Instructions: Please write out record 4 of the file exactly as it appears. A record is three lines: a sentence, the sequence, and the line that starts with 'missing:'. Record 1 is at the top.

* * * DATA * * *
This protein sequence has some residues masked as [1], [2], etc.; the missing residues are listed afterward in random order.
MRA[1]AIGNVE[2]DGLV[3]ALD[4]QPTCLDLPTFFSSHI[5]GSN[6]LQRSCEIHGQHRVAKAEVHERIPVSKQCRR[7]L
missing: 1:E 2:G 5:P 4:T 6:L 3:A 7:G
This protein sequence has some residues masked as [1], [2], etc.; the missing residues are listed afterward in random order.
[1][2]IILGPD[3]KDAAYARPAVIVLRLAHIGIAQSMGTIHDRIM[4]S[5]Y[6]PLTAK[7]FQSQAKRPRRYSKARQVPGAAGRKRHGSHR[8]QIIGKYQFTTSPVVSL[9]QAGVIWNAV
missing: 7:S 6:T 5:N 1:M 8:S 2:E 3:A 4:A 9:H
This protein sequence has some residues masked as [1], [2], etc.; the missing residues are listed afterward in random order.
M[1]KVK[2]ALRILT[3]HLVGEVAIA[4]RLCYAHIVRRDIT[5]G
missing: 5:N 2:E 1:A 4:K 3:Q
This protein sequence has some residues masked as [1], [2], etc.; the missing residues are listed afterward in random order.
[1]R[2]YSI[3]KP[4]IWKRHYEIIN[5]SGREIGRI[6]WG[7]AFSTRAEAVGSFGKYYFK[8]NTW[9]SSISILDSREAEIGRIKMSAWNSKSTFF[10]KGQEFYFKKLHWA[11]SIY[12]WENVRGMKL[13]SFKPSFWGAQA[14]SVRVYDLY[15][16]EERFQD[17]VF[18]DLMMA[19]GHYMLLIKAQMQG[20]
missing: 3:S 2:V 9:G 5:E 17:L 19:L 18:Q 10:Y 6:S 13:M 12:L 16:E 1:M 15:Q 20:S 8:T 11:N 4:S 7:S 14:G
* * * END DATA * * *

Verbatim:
This protein sequence has some residues masked as [1], [2], etc.; the missing residues are listed afterward in random order.
[1]R[2]YSI[3]KP[4]IWKRHYEIIN[5]SGREIGRI[6]WG[7]AFSTRAEAVGSFGKYYFK[8]NTW[9]SSISILDSREAEIGRIKMSAWNSKSTFF[10]KGQEFYFKKLHWA[11]SIY[12]WENVRGMKL[13]SFKPSFWGAQA[14]SVRVYDLY[15][16]EERFQD[17]VF[18]DLMMA[19]GHYMLLIKAQMQG[20]
missing: 3:S 2:V 9:G 5:E 17:L 19:L 18:Q 10:Y 6:S 13:M 12:L 16:E 1:M 15:Q 20:S 8:T 11:N 4:S 7:S 14:G